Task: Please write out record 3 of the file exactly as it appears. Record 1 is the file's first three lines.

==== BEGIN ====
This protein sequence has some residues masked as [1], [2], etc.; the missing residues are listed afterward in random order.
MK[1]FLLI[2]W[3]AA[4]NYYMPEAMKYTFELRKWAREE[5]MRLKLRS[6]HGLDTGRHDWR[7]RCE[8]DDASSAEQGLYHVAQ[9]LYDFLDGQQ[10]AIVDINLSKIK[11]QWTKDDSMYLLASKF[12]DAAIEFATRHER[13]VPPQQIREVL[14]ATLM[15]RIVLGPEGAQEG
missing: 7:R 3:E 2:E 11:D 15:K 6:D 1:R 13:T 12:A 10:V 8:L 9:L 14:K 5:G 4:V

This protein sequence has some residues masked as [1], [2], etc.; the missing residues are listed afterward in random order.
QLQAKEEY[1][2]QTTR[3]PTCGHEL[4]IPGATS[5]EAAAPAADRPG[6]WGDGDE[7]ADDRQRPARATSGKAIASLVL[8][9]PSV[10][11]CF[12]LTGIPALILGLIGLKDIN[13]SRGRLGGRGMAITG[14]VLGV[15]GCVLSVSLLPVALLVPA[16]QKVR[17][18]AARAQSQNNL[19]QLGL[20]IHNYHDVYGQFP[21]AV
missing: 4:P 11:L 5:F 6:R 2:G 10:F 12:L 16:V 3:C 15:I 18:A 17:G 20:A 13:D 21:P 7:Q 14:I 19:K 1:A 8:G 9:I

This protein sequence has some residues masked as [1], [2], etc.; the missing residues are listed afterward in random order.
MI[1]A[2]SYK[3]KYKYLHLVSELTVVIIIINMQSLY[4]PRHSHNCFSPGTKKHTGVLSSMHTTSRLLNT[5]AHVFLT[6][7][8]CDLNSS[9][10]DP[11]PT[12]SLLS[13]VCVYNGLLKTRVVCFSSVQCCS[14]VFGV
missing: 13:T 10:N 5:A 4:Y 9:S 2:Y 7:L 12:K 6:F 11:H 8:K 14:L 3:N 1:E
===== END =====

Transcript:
This protein sequence has some residues masked as [1], [2], etc.; the missing residues are listed afterward in random order.
MI[1]A[2]SYK[3]KYKYLHLVSELTVVIIIINMQSLY[4]PRHSHNCFSPGTKKHTGVLSSMHTTSRLLNT[5]AHVFLT[6][7][8]CDLNSS[9][10]DP[11]PT[12]SLLS[13]VCVYNGLLKTRVVCFSSVQCCS[14]VFGV
missing: 13:T 10:N 5:A 4:Y 9:S 2:Y 7:L 12:K 6:F 11:H 8:K 14:L 3:N 1:E